Job advert: postdoc position in Microbial Genomics of Extremophiles

The position (24 months) is open in the “Extremophiles” group led by Prof. Gaël Erauso in the Environmental Microbiology & Biotechnology team at the Mediterranean Institute of Oceanography (MIO) at Aix-Marseille University


A natural observatory for understanding the origins of life

The hydrothermal field of the Prony Bay (PHF, New Caledonia, South Pacific) comprises several intertidal and shallow submarine hyperalkaline springs located at less than 50 m below sea level (mbsl). Similarly to the deep-sea Lost City hydrothermal field (LCHF) located at ~800 mbsl, off the Mid-Atlantic Ridge (30°N), PHF relies on an serpentinizing basement and discharges into the seawater high pH (~11) fluids enriched in hydrogen (H2: 19–24% vol in free gas) and methane (CH4: 6–13% vol in free gas. When alkaline fluids mix with seawater, precipitation in the form of calcium carbonates (CaCO3), and brucite [Mg(OH)2] occurs, forming chimneys reaching up to tens of meters in height. Although PHF and LCHF display similar geochemical and mineralogical features, PHF is unique in that its hydrothermal features release low-temperature (< 40°C) and low-salinity fluids in a shallow submarine environment.

The search for the first colonizers of the primitive Earth

We are studying the main microbial trophic groups that are directly linked to the geochemistry of these ecosystems associated with serpentinization (production of hydrogen and methane in particular), to better understand the mechanisms of adaptation in extreme conditions (alkaline pH) and their role in hydrothermal chimney growing. We try to reproduce in the laboratory the conditions favorable to the development of native microorganisms. The enrichment and isolation of microorganisms using hydrogen or methane in the absence of oxygen is a major challenge for our team, as they could be the first colonizers of the primitive Earth.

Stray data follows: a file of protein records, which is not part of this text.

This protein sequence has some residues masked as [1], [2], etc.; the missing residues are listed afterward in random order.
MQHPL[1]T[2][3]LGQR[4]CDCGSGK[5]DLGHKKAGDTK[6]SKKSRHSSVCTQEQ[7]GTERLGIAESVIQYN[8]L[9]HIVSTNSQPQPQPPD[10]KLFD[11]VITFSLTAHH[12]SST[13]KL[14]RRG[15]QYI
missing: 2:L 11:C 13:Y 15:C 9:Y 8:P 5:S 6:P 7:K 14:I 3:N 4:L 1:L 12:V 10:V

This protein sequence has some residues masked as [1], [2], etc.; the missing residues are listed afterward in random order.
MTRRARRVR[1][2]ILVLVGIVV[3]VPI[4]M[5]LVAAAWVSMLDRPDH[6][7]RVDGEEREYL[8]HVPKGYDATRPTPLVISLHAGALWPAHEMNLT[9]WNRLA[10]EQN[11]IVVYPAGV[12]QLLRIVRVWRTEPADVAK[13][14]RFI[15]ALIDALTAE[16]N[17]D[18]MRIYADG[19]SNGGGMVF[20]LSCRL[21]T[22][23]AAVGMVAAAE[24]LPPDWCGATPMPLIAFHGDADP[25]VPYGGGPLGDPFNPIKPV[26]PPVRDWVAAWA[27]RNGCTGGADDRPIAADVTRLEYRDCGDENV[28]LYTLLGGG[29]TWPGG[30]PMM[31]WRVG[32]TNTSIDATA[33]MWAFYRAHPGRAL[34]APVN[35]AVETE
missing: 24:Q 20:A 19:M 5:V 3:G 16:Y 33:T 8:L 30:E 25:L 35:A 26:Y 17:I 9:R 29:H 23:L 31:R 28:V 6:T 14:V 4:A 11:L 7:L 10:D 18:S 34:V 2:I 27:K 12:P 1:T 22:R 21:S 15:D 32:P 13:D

18 years of scientific studies on the hydrothemal system of Prony by IRD

The extent of the Prony Bay hydrothermal field has been rediscovered and then re-studied since 2005 by IRD teams. Alkaline fluids form, in contact with seawater, several sites dominated bycarbonate chimneys that can reach several meters high. The emblematic example, a natural wonder, is the Aiguille de Prony, a privileged site known to scuba divers.

Alkaline fluids, hydrogen and methane: the basis for origin of life?

High amounts of hydrogen are emitted in the serpentinite-hosted hydrothermal field of the Prony Bay (PHF, New Caledonia), where alkaline, mesothermic and low-salinity fluids are discharged in both intertidal and shallow submarine environments.This original type of hydrothermalism had only been observed and considered in Lost City, discovered in 2000 at 800 meters below seawater near the Mid-Atlantic Ridge by American teams. At Prony, as at Lost City, the alkaline fluids are anoxic (poor in oxygen) and contain high quantities of hydrogen produced during the hydration of the rocks of the Earth’s mantle: an abiotic process called “serpentinization”. The hydrogen produced then reacts with surrounding carbon dioxide (carbon dioxide) to generate methane and other organic molecules such as alkanes, which can be used by microorganisms.

Alkaliphilus hydrothermalis

Several alkaliphilic bacteria have already been isolated from the Prony hydrothermal sources by the researchers of our MICROPRONY team. Among them, we note the isolation of the first alkalophilic bacterium associated with Prony hydrothermal field: Alkaliphilus hydrothermalis. Like most ecosystems studied on earth, most microorganisms detected on this site are still uncultivated, which bodes well for original discoveries to be made by microbiologists from the IRD and other French institutions working on this extreme ecosystem.

Gallery’s picture of sampling campaign 2022

This project is funded by the French National research Agency « ANR ». It is an interdisciplinary and international long-terme collaboration between researchers at the Mediterranean Institute of Oceanography, Geoscience Environnement Toulouse, Institut du Globe de Paris, Medis, Entropie, The Stony Brook University.